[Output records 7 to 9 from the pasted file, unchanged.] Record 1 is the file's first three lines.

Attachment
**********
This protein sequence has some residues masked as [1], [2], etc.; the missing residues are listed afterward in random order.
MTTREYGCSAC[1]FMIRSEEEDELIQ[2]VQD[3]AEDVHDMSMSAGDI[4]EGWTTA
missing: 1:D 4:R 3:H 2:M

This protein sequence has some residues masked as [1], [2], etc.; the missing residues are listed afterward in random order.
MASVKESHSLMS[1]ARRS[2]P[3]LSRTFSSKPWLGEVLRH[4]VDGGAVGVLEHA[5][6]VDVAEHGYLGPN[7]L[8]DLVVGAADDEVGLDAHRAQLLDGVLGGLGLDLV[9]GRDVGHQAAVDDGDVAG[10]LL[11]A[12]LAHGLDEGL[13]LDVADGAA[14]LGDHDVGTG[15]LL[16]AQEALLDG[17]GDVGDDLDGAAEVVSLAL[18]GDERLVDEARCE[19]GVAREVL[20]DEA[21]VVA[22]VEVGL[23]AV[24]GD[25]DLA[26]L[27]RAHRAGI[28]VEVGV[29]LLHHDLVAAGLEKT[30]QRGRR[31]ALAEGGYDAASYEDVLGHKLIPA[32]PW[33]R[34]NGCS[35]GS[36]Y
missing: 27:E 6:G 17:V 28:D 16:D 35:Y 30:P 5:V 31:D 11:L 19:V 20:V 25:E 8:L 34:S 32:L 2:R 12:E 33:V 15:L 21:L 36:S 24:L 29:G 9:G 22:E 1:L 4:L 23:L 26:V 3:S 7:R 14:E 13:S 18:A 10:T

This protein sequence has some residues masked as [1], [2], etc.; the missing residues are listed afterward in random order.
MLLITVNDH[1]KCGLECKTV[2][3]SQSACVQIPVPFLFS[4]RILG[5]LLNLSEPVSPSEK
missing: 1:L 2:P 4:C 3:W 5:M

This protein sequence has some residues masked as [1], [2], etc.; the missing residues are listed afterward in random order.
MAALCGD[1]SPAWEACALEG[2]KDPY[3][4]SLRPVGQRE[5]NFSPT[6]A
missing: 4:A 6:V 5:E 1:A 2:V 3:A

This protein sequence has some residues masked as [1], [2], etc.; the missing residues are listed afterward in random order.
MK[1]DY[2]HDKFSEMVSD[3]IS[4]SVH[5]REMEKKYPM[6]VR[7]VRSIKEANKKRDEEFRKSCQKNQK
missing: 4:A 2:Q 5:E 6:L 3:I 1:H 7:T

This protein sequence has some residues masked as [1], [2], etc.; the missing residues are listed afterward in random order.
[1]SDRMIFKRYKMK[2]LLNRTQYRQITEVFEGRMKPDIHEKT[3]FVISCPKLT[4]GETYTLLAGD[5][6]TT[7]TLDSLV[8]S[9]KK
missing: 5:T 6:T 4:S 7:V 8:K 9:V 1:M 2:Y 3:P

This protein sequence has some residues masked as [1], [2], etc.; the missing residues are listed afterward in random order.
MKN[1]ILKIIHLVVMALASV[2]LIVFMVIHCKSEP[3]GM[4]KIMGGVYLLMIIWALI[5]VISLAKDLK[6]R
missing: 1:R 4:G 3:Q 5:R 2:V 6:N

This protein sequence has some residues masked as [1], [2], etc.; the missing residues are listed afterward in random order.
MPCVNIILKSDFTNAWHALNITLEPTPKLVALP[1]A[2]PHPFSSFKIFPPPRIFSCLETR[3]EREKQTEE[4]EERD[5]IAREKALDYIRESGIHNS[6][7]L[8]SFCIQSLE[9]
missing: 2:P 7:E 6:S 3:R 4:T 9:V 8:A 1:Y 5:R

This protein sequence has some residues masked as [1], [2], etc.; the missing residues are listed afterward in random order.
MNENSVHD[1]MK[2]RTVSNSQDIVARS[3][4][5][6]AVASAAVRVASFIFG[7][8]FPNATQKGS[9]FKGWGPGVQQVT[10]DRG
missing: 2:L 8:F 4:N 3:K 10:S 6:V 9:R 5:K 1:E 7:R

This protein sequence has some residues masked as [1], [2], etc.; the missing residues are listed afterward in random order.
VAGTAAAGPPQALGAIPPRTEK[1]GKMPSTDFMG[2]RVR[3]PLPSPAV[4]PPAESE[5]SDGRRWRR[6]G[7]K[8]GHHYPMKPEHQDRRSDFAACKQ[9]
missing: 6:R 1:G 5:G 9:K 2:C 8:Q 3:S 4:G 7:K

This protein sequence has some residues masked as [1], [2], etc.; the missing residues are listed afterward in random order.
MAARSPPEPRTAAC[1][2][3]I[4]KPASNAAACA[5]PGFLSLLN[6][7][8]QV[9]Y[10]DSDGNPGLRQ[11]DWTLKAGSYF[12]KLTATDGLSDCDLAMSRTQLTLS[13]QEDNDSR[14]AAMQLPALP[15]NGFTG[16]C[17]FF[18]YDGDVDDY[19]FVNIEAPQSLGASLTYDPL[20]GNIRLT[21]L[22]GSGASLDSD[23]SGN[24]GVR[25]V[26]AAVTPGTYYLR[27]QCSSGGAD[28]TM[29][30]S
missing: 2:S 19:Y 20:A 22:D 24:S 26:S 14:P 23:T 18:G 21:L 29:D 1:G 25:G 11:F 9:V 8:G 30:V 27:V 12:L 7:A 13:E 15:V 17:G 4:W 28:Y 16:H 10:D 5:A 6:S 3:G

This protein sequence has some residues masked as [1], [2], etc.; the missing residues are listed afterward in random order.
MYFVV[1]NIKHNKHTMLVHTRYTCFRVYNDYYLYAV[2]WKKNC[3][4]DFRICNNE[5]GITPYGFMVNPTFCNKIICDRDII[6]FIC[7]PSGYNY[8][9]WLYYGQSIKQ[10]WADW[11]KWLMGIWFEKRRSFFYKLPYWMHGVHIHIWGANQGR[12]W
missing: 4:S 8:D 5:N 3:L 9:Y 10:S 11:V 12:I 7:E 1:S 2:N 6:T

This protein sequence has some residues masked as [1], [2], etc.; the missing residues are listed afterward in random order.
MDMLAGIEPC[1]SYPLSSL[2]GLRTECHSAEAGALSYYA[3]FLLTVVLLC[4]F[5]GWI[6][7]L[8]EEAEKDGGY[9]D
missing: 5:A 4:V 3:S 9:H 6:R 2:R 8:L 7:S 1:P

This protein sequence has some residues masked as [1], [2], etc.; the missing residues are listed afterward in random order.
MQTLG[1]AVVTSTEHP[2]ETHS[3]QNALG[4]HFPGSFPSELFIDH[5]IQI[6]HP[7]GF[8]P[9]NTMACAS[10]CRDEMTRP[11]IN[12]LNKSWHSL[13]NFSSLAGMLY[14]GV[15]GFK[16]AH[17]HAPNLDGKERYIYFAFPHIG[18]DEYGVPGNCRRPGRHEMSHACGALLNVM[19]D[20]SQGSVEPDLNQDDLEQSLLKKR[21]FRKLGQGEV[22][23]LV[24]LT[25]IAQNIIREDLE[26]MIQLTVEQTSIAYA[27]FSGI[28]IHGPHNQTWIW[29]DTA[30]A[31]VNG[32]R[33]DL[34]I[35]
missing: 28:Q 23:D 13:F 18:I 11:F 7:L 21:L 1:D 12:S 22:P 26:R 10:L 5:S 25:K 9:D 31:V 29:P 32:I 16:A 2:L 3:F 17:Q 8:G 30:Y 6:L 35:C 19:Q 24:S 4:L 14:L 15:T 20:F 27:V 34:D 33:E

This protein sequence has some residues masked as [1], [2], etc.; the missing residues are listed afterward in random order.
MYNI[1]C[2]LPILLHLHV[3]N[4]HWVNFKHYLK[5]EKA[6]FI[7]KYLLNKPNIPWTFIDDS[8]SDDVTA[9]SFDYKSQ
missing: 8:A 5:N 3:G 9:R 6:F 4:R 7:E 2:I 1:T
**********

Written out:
This protein sequence has some residues masked as [1], [2], etc.; the missing residues are listed afterward in random order.
MKN[1]ILKIIHLVVMALASV[2]LIVFMVIHCKSEP[3]GM[4]KIMGGVYLLMIIWALI[5]VISLAKDLK[6]R
missing: 1:R 4:G 3:Q 5:R 2:V 6:N

This protein sequence has some residues masked as [1], [2], etc.; the missing residues are listed afterward in random order.
MPCVNIILKSDFTNAWHALNITLEPTPKLVALP[1]A[2]PHPFSSFKIFPPPRIFSCLETR[3]EREKQTEE[4]EERD[5]IAREKALDYIRESGIHNS[6][7]L[8]SFCIQSLE[9]
missing: 2:P 7:E 6:S 3:R 4:T 9:V 8:A 1:Y 5:R

This protein sequence has some residues masked as [1], [2], etc.; the missing residues are listed afterward in random order.
MNENSVHD[1]MK[2]RTVSNSQDIVARS[3][4][5][6]AVASAAVRVASFIFG[7][8]FPNATQKGS[9]FKGWGPGVQQVT[10]DRG
missing: 2:L 8:F 4:N 3:K 10:S 6:V 9:R 5:K 1:E 7:R